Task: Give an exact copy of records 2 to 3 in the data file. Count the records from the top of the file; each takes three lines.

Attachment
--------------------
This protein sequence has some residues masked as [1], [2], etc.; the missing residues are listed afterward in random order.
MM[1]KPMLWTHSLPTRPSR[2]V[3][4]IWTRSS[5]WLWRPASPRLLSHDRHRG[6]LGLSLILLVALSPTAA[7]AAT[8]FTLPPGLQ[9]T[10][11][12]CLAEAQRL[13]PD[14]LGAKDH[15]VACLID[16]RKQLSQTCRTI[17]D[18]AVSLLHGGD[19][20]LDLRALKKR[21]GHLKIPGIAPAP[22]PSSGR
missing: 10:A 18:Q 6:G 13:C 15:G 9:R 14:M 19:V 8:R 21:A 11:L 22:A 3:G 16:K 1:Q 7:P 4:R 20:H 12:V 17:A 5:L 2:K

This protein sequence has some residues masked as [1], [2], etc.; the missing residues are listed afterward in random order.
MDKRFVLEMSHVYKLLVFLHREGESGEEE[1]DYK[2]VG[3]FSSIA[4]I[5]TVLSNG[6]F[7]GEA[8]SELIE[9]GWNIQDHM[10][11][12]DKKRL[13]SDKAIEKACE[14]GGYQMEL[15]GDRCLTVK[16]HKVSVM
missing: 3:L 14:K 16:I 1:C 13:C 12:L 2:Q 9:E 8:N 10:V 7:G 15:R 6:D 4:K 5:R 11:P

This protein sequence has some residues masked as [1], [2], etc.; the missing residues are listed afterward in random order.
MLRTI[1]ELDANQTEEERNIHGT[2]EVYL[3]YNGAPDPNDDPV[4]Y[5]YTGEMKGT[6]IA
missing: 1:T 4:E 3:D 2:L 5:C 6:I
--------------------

This protein sequence has some residues masked as [1], [2], etc.; the missing residues are listed afterward in random order.
MDKRFVLEMSHVYKLLVFLHREGESGEEE[1]DYK[2]VG[3]FSSIA[4]I[5]TVLSNG[6]F[7]GEA[8]SELIE[9]GWNIQDHM[10][11][12]DKKRL[13]SDKAIEKACE[14]GGYQMEL[15]GDRCLTVK[16]HKVSVM
missing: 3:L 14:K 16:I 1:C 13:C 12:L 2:Q 9:E 8:N 10:V 7:G 15:R 6:D 4:K 5:R 11:P

This protein sequence has some residues masked as [1], [2], etc.; the missing residues are listed afterward in random order.
MLRTI[1]ELDANQTEEERNIHGT[2]EVYL[3]YNGAPDPNDDPV[4]Y[5]YTGEMKGT[6]IA
missing: 1:T 4:E 3:D 2:L 5:C 6:I